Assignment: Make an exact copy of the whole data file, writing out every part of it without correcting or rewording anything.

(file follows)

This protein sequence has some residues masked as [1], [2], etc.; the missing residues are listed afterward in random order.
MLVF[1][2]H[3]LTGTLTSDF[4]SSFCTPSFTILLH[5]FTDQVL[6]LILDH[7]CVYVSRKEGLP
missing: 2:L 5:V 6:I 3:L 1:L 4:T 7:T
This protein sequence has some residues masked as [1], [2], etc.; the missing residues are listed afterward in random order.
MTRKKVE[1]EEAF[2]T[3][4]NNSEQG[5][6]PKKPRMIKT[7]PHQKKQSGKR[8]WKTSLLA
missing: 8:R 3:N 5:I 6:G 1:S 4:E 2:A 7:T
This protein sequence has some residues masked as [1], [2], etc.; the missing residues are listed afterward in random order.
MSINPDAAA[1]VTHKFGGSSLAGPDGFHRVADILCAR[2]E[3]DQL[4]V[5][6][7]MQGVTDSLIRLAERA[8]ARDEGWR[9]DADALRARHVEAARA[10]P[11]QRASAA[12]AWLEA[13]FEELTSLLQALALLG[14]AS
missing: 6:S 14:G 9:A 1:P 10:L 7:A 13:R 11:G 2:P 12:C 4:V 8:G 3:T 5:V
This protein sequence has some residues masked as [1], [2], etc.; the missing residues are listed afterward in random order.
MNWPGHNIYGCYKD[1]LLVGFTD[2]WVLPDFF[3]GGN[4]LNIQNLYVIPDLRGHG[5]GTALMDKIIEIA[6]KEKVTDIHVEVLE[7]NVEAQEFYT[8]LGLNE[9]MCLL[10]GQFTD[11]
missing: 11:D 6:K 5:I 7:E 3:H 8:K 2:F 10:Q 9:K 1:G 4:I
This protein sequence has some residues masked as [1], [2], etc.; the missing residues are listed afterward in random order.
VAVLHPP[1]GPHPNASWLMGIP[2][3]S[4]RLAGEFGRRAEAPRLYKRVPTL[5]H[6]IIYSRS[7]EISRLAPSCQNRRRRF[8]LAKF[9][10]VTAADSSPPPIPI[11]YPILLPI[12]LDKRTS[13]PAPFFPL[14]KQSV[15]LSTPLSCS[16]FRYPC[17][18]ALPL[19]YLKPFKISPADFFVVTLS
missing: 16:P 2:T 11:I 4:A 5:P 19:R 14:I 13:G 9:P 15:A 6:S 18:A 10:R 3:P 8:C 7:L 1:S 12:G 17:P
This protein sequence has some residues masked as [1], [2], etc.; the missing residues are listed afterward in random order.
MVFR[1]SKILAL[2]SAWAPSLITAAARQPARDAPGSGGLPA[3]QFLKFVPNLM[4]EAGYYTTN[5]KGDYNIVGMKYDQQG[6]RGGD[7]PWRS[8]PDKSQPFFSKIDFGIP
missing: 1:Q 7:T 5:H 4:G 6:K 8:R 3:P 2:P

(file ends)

This protein sequence has some residues masked as [1], [2], etc.; the missing residues are listed afterward in random order.
MLVF[1][2]H[3]LTGTLTSDF[4]SSFCTPSFTILLH[5]FTDQVL[6]LILDH[7]CVYVSRKEGLP
missing: 2:L 5:V 6:I 3:L 1:L 4:T 7:T
This protein sequence has some residues masked as [1], [2], etc.; the missing residues are listed afterward in random order.
MTRKKVE[1]EEAF[2]T[3][4]NNSEQG[5][6]PKKPRMIKT[7]PHQKKQSGKR[8]WKTSLLA
missing: 8:R 3:N 5:I 6:G 1:S 4:E 2:A 7:T
This protein sequence has some residues masked as [1], [2], etc.; the missing residues are listed afterward in random order.
MSINPDAAA[1]VTHKFGGSSLAGPDGFHRVADILCAR[2]E[3]DQL[4]V[5][6][7]MQGVTDSLIRLAERA[8]ARDEGWR[9]DADALRARHVEAARA[10]P[11]QRASAA[12]AWLEA[13]FEELTSLLQALALLG[14]AS
missing: 6:S 14:G 9:A 1:P 10:L 7:A 13:R 11:G 2:P 12:C 4:V 8:G 3:T 5:V
This protein sequence has some residues masked as [1], [2], etc.; the missing residues are listed afterward in random order.
MNWPGHNIYGCYKD[1]LLVGFTD[2]WVLPDFF[3]GGN[4]LNIQNLYVIPDLRGHG[5]GTALMDKIIEIA[6]KEKVTDIHVEVLE[7]NVEAQEFYT[8]LGLNE[9]MCLL[10]GQFTD[11]
missing: 11:D 6:K 5:I 7:E 3:H 8:K 2:F 10:Q 9:K 1:G 4:I
This protein sequence has some residues masked as [1], [2], etc.; the missing residues are listed afterward in random order.
VAVLHPP[1]GPHPNASWLMGIP[2][3]S[4]RLAGEFGRRAEAPRLYKRVPTL[5]H[6]IIYSRS[7]EISRLAPSCQNRRRRF[8]LAKF[9][10]VTAADSSPPPIPI[11]YPILLPI[12]LDKRTS[13]PAPFFPL[14]KQSV[15]LSTPLSCS[16]FRYPC[17][18]ALPL[19]YLKPFKISPADFFVVTLS
missing: 16:P 2:T 11:I 4:A 5:P 19:R 14:I 13:G 9:P 15:A 6:S 18:A 10:R 3:P 8:C 7:L 1:S 12:G 17:P
This protein sequence has some residues masked as [1], [2], etc.; the missing residues are listed afterward in random order.
MVFR[1]SKILAL[2]SAWAPSLITAAARQPARDAPGSGGLPA[3]QFLKFVPNLM[4]EAGYYTTN[5]KGDYNIVGMKYDQQG[6]RGGD[7]PWRS[8]PDKSQPFFSKIDFGIP
missing: 1:Q 7:T 5:H 4:G 6:K 8:R 3:P 2:P